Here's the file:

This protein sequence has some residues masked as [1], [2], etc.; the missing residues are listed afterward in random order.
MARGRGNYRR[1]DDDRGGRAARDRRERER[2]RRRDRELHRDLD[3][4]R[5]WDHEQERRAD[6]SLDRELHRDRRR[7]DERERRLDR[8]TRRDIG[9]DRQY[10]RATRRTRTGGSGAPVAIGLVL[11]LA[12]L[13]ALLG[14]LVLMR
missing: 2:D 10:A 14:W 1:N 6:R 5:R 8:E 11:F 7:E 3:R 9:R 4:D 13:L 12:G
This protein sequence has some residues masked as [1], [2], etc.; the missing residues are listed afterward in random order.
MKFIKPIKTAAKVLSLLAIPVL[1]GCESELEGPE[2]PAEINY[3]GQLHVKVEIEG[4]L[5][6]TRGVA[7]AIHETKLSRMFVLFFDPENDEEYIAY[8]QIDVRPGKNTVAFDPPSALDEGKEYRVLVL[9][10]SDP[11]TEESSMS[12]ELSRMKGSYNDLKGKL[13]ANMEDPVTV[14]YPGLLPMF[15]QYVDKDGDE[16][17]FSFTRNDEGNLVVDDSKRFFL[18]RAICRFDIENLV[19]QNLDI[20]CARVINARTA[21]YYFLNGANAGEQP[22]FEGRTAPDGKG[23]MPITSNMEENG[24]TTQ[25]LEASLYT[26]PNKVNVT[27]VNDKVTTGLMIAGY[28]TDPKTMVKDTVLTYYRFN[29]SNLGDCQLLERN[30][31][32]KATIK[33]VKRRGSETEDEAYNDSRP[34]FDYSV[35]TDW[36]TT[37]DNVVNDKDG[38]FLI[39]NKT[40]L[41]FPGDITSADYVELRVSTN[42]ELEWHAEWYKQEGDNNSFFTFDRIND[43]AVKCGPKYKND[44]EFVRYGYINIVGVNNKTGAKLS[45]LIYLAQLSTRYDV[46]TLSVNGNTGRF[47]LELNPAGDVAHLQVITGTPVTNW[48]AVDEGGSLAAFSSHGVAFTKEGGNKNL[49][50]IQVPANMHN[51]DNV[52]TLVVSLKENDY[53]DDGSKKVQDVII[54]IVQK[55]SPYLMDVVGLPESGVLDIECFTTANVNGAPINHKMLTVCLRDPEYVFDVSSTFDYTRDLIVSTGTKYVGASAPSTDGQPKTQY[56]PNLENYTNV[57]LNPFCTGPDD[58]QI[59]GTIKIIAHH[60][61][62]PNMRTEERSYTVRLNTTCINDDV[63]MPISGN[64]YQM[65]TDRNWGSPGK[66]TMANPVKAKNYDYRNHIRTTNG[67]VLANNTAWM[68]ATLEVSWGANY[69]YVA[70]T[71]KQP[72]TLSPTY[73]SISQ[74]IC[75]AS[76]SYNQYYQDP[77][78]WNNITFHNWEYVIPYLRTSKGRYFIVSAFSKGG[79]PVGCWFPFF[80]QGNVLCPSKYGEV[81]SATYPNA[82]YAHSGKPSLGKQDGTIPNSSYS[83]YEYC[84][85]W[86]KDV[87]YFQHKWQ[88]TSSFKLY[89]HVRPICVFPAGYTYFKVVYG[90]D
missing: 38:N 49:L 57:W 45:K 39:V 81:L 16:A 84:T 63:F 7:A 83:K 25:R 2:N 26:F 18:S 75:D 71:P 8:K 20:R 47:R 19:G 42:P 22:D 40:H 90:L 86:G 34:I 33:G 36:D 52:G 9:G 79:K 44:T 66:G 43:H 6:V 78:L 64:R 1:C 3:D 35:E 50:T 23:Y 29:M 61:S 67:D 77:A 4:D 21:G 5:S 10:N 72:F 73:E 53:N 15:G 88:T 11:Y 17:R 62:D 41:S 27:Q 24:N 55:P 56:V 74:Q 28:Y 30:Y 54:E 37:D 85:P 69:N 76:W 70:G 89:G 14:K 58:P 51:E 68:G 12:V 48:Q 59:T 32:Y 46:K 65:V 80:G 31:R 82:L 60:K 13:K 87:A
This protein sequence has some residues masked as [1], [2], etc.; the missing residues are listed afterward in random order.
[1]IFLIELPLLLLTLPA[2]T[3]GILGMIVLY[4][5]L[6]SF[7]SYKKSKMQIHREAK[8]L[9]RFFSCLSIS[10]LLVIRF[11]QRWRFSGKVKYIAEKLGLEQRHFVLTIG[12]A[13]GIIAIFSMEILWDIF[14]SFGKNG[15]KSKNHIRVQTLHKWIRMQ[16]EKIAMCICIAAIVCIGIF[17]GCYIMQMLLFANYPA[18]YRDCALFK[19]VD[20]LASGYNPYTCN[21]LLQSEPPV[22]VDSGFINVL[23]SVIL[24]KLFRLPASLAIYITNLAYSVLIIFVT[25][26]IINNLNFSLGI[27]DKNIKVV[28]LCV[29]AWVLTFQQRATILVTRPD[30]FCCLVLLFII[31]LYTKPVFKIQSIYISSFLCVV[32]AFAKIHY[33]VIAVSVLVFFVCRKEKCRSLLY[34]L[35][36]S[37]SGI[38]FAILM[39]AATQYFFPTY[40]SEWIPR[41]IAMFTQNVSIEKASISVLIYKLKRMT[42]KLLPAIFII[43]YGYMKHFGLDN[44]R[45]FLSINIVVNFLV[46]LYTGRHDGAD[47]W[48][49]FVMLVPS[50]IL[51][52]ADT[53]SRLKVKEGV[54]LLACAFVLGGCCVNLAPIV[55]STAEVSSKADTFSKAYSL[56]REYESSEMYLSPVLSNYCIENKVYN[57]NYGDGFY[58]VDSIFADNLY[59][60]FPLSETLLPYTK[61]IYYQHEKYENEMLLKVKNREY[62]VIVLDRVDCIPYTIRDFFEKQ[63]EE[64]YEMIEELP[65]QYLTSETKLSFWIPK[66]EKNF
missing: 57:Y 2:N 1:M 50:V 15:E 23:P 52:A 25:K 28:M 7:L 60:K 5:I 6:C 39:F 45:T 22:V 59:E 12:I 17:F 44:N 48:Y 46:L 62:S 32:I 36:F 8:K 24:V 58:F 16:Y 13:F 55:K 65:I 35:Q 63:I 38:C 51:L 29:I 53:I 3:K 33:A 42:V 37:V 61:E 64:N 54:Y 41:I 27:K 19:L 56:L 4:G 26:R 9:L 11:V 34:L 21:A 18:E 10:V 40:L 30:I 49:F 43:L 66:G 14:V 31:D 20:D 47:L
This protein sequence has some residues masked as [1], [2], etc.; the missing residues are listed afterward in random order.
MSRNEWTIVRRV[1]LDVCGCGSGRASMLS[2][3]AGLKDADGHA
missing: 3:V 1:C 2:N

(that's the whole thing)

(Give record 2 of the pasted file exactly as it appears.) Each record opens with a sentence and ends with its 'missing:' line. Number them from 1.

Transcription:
This protein sequence has some residues masked as [1], [2], etc.; the missing residues are listed afterward in random order.
MKFIKPIKTAAKVLSLLAIPVL[1]GCESELEGPE[2]PAEINY[3]GQLHVKVEIEG[4]L[5][6]TRGVA[7]AIHETKLSRMFVLFFDPENDEEYIAY[8]QIDVRPGKNTVAFDPPSALDEGKEYRVLVL[9][10]SDP[11]TEESSMS[12]ELSRMKGSYNDLKGKL[13]ANMEDPVTV[14]YPGLLPMF[15]QYVDKDGDE[16][17]FSFTRNDEGNLVVDDSKRFFL[18]RAICRFDIENLV[19]QNLDI[20]CARVINARTA[21]YYFLNGANAGEQP[22]FEGRTAPDGKG[23]MPITSNMEENG[24]TTQ[25]LEASLYT[26]PNKVNVT[27]VNDKVTTGLMIAGY[28]TDPKTMVKDTVLTYYRFN[29]SNLGDCQLLERN[30][31][32]KATIK[33]VKRRGSETEDEAYNDSRP[34]FDYSV[35]TDW[36]TT[37]DNVVNDKDG[38]FLI[39]NKT[40]L[41]FPGDITSADYVELRVSTN[42]ELEWHAEWYKQEGDNNSFFTFDRIND[43]AVKCGPKYKND[44]EFVRYGYINIVGVNNKTGAKLS[45]LIYLAQLSTRYDV[46]TLSVNGNTGRF[47]LELNPAGDVAHLQVITGTPVTNW[48]AVDEGGSLAAFSSHGVAFTKEGGNKNL[49][50]IQVPANMHN[51]DNV[52]TLVVSLKENDY[53]DDGSKKVQDVII[54]IVQK[55]SPYLMDVVGLPESGVLDIECFTTANVNGAPINHKMLTVCLRDPEYVFDVSSTFDYTRDLIVSTGTKYVGASAPSTDGQPKTQY[56]PNLENYTNV[57]LNPFCTGPDD[58]QI[59]GTIKIIAHH[60][61][62]PNMRTEERSYTVRLNTTCINDDV[63]MPISGN[64]YQM[65]TDRNWGSPGK[66]TMANPVKAKNYDYRNHIRTTNG[67]VLANNTAWM[68]ATLEVSWGANY[69]YVA[70]T[71]KQP[72]TLSPTY[73]SISQ[74]IC[75]AS[76]SYNQYYQDP[77][78]WNNITFHNWEYVIPYLRTSKGRYFIVSAFSKGG[79]PVGCWFPFF[80]QGNVLCPSKYGEV[81]SATYPNA[82]YAHSGKPSLGKQDGTIPNSSYS[83]YEYC[84][85]W[86]KDV[87]YFQHKWQ[88]TSSFKLY[89]HVRPICVFPAGYTYFKVVYG[90]D
missing: 38:N 49:L 57:W 45:K 39:V 81:L 16:A 84:T 63:F 7:A 83:K 25:R 2:N 26:F 18:S 75:D 71:P 8:K 20:R 47:R 19:G 42:P 22:D 40:H 90:L 86:G 34:I 33:G 36:D 52:G 9:G 79:K 44:T 66:G 43:H 6:V 78:L 64:R 1:C 3:D 35:E 50:T 23:Y 29:M 61:S 67:D 77:A 4:D 21:G 5:S 10:N 72:F 73:E 53:N 15:G 88:T 11:Y 17:R 62:D 41:S 27:Q 24:N 55:P 56:V 74:Q 28:Y 30:Y 54:E 37:D 85:P 69:N 76:W 70:G 89:G 14:K 58:P 51:E 68:G 12:V 48:Q 59:T 32:Y 46:K 65:V 80:G 31:R 82:L 60:K 13:K 87:A